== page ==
THE REAL SCIENCE BEHIND:
The Sleep of Reason Produces Monsters
I watch for an age, until the activity around the rig changes and I realize the drilling has begun. The tone of the machine changes slightly, but it’s still a sterile mechanical sound. The drill bit is now nearly 30,000 feet below the surface and sound waves won’t travel this far, but it seems odd, almost antiseptic, that we can’t hear or feel the rock being slowly torn apart.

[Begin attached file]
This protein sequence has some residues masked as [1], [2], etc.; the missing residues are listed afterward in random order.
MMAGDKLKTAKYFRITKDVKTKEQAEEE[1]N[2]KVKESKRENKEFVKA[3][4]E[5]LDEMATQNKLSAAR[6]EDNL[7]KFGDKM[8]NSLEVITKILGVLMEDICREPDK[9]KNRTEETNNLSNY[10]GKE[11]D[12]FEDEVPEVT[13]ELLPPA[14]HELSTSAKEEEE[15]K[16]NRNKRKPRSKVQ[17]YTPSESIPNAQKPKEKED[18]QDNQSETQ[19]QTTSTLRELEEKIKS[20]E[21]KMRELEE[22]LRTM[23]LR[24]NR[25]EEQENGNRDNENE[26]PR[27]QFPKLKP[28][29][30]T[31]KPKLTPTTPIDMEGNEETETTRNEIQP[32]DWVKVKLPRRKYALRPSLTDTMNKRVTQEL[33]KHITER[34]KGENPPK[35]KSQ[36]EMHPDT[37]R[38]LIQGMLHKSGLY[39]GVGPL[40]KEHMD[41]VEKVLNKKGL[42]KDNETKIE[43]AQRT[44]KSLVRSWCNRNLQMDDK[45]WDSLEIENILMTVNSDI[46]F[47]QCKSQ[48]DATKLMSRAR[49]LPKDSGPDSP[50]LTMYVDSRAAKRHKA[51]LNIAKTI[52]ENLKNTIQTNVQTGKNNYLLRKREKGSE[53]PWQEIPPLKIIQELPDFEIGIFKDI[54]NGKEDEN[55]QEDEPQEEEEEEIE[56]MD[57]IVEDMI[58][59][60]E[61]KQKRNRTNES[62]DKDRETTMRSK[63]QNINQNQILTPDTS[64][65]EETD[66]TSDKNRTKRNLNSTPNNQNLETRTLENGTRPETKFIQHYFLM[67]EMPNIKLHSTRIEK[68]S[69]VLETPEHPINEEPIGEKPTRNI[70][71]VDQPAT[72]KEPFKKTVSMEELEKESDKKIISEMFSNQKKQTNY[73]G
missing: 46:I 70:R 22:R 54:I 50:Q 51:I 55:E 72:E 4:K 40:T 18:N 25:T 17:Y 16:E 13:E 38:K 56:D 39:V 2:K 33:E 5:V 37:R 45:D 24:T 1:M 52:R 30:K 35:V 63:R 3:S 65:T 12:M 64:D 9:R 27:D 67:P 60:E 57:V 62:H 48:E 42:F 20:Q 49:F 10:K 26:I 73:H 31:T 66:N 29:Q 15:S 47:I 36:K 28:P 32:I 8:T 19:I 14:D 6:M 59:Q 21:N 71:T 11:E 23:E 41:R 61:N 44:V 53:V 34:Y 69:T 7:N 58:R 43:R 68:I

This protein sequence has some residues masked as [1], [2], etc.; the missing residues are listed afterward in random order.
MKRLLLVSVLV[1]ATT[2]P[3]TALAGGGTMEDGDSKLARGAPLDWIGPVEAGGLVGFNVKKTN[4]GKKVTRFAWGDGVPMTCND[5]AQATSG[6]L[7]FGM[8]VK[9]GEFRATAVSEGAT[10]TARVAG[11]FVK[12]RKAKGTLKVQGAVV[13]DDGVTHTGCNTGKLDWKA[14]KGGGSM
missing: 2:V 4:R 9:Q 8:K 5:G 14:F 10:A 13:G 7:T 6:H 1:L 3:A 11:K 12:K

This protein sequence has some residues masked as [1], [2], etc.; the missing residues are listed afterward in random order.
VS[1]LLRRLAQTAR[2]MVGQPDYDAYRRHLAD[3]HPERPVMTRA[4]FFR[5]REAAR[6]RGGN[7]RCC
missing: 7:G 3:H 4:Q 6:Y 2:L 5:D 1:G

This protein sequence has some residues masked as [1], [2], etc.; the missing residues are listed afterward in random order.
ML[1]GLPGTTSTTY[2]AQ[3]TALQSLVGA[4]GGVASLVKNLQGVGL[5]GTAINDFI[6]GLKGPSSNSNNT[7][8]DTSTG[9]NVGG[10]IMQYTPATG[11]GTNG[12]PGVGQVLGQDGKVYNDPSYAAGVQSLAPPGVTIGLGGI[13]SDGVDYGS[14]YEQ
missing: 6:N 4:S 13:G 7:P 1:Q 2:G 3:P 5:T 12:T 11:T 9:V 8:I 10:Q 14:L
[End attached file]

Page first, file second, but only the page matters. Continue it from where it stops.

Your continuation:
~an excerpt from Sleep of Reason
THE REAL SCIENCE:
Drill beneath the sediment on the sea floor and you hit the oceanic crust. One advantage of drilling into oceanic crust is it's approximately 7 kilometers thick, while on land it is many times thicker, explained Koppers. That allows scientists to sample closer to the Earth's mantle.
"You're learning about how the world works at a planetary scale," he added. "There's a fundamental question about the origin of life on Earth, and then (by) extension, to any other planet."
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Margaret Riley is a wordsmith, slow-kayaker, slow-skiier, photographer of strange realities, and a deep believer in the magic of story time.